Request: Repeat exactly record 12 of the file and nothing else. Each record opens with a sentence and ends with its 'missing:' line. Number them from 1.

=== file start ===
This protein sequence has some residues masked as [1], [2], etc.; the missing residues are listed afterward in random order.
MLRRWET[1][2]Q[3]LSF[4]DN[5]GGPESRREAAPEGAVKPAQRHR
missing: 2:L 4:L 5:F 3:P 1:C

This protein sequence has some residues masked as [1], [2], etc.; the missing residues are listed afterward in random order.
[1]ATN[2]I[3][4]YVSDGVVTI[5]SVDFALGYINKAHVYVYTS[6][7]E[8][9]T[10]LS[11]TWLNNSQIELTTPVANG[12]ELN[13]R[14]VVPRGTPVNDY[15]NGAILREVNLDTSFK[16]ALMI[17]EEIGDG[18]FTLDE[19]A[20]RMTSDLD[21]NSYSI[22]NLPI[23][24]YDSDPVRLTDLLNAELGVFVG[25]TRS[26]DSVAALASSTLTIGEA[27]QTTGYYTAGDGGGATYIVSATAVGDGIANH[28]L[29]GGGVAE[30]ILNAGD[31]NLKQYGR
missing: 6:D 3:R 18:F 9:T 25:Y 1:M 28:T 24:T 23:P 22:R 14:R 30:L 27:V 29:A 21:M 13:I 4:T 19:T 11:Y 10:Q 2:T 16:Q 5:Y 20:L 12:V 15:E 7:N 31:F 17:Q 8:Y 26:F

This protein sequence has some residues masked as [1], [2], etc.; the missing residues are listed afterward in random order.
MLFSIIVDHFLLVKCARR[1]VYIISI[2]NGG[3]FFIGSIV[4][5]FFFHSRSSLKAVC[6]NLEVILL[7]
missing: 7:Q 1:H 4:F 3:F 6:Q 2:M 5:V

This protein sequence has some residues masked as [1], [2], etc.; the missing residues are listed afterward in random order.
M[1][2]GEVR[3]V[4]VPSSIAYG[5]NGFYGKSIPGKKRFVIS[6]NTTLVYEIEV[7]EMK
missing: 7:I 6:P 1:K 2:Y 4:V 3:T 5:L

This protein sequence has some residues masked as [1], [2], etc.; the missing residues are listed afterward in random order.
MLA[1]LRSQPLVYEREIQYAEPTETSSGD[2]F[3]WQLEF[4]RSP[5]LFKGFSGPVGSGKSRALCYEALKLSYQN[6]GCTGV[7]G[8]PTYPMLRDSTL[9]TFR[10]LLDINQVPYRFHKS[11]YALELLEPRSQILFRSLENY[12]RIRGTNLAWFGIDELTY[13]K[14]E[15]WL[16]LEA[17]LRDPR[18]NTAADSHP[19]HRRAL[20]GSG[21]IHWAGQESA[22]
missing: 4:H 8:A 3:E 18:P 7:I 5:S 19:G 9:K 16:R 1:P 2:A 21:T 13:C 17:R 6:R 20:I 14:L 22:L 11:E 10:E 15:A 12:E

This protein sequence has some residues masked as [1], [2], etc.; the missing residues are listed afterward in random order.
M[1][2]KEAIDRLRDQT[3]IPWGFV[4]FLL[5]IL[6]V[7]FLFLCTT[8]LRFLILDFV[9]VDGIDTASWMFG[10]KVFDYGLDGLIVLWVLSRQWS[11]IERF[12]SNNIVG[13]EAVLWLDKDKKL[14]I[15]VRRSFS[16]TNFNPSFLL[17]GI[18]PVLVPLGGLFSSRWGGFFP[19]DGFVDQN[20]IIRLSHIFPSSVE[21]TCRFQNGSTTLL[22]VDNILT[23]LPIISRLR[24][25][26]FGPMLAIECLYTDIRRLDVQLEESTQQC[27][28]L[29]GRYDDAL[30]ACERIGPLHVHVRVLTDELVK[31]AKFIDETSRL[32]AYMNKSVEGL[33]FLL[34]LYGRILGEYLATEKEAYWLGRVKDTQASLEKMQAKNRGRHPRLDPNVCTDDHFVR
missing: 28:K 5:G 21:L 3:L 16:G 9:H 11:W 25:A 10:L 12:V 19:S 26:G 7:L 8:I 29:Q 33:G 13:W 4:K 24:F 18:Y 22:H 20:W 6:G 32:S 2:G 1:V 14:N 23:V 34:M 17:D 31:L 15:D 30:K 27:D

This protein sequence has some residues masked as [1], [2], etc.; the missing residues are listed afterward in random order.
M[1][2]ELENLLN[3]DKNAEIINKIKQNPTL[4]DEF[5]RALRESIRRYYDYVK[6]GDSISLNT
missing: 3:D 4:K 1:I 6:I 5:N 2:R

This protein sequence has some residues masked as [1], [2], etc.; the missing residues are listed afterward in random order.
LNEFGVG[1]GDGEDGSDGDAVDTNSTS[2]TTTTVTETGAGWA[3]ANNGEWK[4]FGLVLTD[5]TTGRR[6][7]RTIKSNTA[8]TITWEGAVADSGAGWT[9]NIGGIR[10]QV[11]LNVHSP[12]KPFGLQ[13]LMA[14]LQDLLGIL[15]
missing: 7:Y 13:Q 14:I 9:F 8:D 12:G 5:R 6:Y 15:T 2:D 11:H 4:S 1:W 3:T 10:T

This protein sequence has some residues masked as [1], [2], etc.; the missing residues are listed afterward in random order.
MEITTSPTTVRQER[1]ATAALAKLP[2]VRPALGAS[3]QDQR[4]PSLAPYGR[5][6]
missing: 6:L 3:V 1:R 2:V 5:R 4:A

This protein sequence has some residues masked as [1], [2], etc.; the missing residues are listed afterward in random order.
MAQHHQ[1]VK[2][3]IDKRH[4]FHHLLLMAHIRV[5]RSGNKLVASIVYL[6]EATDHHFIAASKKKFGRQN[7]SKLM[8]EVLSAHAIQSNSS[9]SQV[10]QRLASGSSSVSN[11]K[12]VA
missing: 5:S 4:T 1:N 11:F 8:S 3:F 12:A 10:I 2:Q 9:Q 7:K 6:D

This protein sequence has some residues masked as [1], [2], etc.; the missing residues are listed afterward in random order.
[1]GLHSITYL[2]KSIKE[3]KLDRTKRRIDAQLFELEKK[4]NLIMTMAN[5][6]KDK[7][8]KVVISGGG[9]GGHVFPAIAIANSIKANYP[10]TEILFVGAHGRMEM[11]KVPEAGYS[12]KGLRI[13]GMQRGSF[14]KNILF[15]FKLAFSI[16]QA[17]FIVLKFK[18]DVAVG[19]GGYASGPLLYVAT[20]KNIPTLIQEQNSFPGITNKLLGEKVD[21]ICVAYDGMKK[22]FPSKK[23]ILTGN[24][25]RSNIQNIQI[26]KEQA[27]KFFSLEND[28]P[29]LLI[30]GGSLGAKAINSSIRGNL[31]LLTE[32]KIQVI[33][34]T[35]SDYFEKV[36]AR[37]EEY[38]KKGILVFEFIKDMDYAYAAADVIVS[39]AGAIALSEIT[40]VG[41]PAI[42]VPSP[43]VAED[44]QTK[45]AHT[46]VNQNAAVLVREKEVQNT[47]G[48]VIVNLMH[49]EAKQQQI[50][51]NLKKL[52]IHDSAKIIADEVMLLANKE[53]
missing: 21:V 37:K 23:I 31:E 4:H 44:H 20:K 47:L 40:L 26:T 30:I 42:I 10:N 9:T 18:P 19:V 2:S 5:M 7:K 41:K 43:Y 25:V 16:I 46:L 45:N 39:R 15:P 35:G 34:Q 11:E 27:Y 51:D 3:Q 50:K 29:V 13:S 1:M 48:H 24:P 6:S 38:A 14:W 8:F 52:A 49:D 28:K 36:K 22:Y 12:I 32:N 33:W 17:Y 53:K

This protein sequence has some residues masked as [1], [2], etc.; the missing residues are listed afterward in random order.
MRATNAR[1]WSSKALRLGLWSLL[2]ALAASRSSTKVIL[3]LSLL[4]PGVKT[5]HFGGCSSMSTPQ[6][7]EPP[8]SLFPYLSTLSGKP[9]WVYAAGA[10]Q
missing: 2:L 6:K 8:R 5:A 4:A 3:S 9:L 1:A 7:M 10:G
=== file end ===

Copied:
This protein sequence has some residues masked as [1], [2], etc.; the missing residues are listed afterward in random order.
MRATNAR[1]WSSKALRLGLWSLL[2]ALAASRSSTKVIL[3]LSLL[4]PGVKT[5]HFGGCSSMSTPQ[6][7]EPP[8]SLFPYLSTLSGKP[9]WVYAAGA[10]Q
missing: 2:L 6:K 8:R 5:A 4:A 3:S 9:L 1:A 7:M 10:G